Small Business After Hours: Running a Restaurant

Many eateries fail fast, and some persist against the odds. What does it take?

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A sidewalk in New Haven, Connecticut.
Photo:Ragesoss (Wikimedia Commons)
John Dankosky talks with panelists Chris Conlon, Nicole Griffin, and Leeanne Griffin.
Photo:Heather Brandon
John Dankosky talks with panelists Chris Conlon, Nicole Griffin, and Leeanne Griffin.
Photo:Heather Brandon
Small Business After Hours took place at Molto Bene restaurant in Ansonia.
Photo:Heather Brandon
John Dankosky talks with panelists Chris Conlon, Nicole Griffin, and Leeanne Griffin.
Photo:Heather Brandon
Producer Tucker Ives engineers the show.
Photo:Heather Brandon
Small Business After Hours: Running a Restaurant
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Small Business After Hours: Running a Restaurant

Running a restaurant is hard. Most fail the first year, and most of the rest fail soon after. Those who make it are rewarded with long hours, lots of bureaucracy, and the knowledge that they’re doing what they love.

At our Small Business After Hours event, hosted at Molto Bene in Ansonia, we talked about the challenges of the restaurant business. How many employees do you hire? What should you pay them? Where do you source your food? How much should you charge for it? Throw in critics on social media, bureaucratic rules, and a struggling economy... there’s a lot to talk about.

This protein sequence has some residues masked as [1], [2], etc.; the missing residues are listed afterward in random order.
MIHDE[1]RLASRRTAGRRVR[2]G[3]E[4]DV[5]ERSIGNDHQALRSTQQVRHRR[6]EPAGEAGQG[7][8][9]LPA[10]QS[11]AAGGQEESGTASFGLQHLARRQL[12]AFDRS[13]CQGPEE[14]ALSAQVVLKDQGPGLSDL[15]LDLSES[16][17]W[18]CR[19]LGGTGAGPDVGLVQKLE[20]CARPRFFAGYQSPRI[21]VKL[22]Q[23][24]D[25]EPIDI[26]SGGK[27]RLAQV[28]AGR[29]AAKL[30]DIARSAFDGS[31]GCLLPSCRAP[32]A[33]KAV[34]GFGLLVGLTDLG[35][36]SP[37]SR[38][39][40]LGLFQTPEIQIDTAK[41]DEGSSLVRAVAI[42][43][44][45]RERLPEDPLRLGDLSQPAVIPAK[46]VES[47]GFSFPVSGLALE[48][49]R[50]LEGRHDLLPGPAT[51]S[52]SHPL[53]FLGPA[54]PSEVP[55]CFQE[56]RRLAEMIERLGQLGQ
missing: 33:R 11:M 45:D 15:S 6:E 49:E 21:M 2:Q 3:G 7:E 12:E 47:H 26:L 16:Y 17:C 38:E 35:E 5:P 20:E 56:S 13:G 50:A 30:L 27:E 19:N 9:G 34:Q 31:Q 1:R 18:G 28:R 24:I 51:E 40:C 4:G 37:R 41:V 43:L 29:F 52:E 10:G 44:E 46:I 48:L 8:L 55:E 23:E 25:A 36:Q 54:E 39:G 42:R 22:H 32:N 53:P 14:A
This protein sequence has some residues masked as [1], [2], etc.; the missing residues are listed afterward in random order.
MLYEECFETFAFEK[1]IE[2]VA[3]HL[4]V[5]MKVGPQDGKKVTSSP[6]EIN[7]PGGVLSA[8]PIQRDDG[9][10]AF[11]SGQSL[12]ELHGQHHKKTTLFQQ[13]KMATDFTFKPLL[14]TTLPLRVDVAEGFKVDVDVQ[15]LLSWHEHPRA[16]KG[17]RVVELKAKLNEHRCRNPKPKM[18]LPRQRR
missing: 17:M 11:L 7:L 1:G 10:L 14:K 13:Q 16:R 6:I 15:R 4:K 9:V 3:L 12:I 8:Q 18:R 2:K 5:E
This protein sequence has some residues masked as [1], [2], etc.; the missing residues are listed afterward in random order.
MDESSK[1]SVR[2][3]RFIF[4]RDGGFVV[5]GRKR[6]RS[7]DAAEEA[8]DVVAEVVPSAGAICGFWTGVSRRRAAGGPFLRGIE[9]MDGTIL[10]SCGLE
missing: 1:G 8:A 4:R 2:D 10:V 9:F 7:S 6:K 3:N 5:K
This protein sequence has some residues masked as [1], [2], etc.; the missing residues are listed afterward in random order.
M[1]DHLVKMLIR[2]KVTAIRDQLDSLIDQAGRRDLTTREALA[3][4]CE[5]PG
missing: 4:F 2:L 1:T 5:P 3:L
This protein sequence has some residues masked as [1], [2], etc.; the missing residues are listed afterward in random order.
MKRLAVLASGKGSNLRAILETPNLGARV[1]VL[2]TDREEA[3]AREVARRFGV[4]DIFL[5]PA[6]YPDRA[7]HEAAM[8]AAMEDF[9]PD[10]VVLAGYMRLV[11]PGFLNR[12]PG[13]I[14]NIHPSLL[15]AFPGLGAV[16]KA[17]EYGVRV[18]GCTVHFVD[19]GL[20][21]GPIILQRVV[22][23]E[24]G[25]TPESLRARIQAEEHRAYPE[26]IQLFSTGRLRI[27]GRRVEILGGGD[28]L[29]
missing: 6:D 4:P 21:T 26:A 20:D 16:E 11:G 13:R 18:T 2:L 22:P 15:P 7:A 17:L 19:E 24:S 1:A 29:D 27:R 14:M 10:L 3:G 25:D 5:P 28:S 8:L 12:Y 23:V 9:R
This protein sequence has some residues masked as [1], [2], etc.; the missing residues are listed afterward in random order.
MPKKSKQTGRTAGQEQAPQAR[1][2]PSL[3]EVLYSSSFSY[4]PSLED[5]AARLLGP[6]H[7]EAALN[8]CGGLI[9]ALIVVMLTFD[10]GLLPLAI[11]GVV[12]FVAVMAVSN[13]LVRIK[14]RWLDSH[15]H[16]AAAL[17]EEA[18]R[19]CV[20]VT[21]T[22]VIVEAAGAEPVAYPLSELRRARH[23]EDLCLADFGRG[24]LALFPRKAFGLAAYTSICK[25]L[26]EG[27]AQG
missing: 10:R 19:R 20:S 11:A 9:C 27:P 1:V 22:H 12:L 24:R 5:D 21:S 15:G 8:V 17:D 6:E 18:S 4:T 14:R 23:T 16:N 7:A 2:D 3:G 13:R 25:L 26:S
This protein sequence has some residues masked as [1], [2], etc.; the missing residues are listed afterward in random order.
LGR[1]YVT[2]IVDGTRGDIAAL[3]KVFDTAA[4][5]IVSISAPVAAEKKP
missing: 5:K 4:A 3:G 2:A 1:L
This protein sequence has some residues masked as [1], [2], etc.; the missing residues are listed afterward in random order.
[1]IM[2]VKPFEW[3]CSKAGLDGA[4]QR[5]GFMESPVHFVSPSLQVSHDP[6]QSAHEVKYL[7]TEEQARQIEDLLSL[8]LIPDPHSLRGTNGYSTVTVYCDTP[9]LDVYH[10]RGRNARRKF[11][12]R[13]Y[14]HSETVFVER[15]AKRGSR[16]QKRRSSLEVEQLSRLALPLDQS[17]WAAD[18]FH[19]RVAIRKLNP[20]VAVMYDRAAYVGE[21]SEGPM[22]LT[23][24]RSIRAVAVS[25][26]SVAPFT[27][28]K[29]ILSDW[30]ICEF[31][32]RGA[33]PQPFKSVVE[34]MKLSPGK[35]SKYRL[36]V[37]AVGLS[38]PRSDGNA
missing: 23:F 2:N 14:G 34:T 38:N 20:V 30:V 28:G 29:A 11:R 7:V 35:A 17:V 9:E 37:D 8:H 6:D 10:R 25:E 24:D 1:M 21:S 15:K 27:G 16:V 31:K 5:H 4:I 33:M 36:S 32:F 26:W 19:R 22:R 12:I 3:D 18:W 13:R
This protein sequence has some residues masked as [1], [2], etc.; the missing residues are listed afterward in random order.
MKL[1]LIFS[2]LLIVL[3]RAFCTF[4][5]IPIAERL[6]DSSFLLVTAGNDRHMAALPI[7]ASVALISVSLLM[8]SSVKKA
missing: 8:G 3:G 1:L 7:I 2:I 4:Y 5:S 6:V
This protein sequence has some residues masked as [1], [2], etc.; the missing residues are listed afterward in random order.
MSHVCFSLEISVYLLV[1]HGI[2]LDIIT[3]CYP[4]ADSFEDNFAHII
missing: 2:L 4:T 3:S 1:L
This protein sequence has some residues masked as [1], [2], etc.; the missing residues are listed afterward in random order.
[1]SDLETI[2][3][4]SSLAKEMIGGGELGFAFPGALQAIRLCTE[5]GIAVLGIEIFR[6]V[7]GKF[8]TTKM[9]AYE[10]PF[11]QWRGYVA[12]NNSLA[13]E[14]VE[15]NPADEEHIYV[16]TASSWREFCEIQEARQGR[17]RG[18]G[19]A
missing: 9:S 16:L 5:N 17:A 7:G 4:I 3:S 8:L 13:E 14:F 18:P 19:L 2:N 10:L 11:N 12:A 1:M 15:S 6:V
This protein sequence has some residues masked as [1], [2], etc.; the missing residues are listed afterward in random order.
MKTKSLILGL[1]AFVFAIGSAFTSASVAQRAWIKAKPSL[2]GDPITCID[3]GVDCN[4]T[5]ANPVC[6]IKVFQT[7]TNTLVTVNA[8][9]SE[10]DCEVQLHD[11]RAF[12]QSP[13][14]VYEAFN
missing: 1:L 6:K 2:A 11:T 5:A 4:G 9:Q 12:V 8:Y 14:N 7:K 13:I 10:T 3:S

Here in Connecticut, we’re increasing the minimum wage, but not for tipped workers -- waiters and waitresses are the very lowest paid of the state’s ten largest low-wage occupations. Restaurants also must provide paid sick leave to employees, and publicize health inspection performance. 

Our panel includes Chris Conlon of Smokin' With Chris in Southington, Leeanne Griffin of the Hartford Courant and ctnow.com, and Nicole Griffin of the Connecticut Restaurant Association